The European Union ( Eu )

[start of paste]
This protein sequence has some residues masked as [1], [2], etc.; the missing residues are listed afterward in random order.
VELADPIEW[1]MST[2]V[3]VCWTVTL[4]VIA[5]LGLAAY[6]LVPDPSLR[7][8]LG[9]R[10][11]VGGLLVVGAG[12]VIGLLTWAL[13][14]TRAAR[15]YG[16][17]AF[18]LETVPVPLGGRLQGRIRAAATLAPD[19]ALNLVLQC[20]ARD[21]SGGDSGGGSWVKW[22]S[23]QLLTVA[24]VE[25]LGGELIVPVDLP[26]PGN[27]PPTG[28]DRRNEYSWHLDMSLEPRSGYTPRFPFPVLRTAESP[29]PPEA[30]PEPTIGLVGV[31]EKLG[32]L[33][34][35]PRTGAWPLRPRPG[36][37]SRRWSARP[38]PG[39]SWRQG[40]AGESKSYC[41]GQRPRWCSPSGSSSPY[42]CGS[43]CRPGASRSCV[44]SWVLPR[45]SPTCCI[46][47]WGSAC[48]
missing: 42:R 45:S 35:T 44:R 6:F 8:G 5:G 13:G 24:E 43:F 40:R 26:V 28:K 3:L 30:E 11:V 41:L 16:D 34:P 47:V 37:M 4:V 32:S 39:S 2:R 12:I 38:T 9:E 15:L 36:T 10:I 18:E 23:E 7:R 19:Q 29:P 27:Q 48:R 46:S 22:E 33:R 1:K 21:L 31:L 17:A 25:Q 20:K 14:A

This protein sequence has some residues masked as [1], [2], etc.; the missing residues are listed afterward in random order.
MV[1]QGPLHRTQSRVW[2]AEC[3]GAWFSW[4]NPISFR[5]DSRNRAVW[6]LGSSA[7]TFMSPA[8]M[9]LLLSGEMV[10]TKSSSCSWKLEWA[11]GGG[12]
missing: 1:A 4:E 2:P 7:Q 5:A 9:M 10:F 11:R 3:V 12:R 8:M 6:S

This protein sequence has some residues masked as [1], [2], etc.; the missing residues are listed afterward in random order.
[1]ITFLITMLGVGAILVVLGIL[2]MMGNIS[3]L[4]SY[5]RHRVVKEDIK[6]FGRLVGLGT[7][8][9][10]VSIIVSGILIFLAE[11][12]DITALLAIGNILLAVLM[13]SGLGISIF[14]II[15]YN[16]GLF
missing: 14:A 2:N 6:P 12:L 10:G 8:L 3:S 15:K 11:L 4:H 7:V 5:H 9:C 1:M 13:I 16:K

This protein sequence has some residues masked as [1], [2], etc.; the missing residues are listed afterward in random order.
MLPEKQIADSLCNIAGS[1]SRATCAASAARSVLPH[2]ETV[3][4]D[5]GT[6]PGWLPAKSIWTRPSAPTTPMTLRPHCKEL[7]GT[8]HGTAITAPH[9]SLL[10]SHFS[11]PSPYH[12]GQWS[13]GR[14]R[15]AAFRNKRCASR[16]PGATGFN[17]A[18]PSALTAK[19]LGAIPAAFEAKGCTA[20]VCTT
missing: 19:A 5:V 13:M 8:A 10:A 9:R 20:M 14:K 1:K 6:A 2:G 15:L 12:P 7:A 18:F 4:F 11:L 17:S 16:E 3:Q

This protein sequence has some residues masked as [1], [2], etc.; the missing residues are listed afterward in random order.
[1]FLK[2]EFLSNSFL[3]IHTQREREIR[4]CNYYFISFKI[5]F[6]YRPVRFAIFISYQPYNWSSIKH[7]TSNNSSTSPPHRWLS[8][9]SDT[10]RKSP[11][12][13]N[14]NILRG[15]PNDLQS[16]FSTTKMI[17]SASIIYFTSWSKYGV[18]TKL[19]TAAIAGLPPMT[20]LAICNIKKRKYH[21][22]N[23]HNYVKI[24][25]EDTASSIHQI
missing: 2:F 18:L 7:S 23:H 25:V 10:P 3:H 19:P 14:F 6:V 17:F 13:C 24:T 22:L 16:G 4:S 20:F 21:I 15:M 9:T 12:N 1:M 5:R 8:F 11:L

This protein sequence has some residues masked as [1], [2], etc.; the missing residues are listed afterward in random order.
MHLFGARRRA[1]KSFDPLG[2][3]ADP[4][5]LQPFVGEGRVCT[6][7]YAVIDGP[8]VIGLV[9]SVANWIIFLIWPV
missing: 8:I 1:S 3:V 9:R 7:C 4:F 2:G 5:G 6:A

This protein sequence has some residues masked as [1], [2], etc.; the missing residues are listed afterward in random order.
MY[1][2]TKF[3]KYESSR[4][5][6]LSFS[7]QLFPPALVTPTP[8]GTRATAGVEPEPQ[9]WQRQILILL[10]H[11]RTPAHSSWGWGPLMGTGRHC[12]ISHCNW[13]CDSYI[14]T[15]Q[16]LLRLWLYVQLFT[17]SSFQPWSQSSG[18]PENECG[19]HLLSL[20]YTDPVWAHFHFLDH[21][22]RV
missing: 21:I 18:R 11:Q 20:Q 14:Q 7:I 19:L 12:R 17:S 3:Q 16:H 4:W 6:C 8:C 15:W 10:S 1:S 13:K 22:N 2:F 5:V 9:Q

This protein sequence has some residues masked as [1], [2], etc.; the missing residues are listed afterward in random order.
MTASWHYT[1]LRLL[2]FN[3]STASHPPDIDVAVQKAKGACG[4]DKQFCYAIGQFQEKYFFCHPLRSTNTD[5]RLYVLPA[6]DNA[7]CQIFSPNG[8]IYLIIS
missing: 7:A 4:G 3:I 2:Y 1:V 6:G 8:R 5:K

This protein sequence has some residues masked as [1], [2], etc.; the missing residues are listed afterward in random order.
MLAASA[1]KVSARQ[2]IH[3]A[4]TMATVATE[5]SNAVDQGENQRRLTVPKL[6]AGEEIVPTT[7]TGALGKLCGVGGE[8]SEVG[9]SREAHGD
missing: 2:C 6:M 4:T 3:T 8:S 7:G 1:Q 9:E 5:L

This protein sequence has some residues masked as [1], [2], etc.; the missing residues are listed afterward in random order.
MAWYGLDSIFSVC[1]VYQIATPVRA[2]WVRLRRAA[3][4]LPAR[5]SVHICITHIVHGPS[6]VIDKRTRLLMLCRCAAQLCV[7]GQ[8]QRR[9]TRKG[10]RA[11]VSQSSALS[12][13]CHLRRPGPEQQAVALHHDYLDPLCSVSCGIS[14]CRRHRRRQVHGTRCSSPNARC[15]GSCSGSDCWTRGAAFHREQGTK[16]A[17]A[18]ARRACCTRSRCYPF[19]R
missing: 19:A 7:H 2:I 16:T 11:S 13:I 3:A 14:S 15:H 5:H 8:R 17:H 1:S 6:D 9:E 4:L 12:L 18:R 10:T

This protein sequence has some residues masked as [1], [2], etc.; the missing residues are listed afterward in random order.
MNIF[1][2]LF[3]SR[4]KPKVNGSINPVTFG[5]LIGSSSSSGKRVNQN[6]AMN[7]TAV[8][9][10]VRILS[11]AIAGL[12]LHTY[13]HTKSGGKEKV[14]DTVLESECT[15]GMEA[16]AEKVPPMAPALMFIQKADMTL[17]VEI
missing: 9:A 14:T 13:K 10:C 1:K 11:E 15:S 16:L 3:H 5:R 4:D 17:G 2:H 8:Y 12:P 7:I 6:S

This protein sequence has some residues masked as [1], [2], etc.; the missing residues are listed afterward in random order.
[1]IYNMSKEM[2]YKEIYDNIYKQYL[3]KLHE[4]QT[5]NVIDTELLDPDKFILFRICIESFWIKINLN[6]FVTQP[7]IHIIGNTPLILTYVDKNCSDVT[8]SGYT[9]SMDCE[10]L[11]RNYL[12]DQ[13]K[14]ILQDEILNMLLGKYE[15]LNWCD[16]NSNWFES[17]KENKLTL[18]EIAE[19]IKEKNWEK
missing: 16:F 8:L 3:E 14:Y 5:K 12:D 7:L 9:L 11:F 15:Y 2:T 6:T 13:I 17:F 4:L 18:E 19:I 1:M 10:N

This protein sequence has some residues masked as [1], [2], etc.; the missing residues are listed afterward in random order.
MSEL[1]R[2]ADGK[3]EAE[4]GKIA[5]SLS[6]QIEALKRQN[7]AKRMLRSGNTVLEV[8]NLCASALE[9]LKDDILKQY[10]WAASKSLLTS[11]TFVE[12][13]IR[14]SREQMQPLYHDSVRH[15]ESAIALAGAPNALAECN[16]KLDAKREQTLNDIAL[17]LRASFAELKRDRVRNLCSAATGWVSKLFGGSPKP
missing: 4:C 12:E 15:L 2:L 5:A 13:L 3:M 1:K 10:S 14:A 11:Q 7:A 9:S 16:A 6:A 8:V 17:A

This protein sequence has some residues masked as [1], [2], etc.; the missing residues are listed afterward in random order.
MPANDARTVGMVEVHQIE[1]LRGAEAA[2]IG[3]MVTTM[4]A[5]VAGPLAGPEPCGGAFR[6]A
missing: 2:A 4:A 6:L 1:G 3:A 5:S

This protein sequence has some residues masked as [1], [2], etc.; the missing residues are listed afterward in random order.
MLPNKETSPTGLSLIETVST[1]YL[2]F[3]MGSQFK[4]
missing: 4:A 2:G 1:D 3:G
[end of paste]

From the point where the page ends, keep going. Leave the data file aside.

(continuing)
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The European Union (EU) does not have an unlimited power to act. The limits of Union competences are governed by the principle of conferral. Under the principle of conferral, the Union shall act within the limits of the competences conferred upon it by the Member States (MS) in the Treaties. The central debate about competence is with regard to the principle that the EC operates within the confines of attributed powers tends to be obscured by an open-handed reading of the matter in practice. The Articles of EC are broadly worded, with little restrictions. For example, Article 95 EC provides the Council the power to pass directives and regulations so as to facilitate harmonization of the internal market. It is a residual provision that operates, “save where otherwise provided in this Treaty”. This could be translated as a general power of regulating the market. Also Article 308 EC empowers the Community to legislate where it is “necessary to attain, in the course of the operation of the common market, one of the objectives of the Community and this Treaty has not provided necessary powers”. These broadly framed Articles can be dangerous because it becomes impossible to have a clear conceptual outer limit to the residual provisions. In addition, subsidiarity and proportionality have not performed well as devices for restraining the political desire to exercise a competence once granted. The malady is captured by the catchphrase competence creep. It is also alleged that

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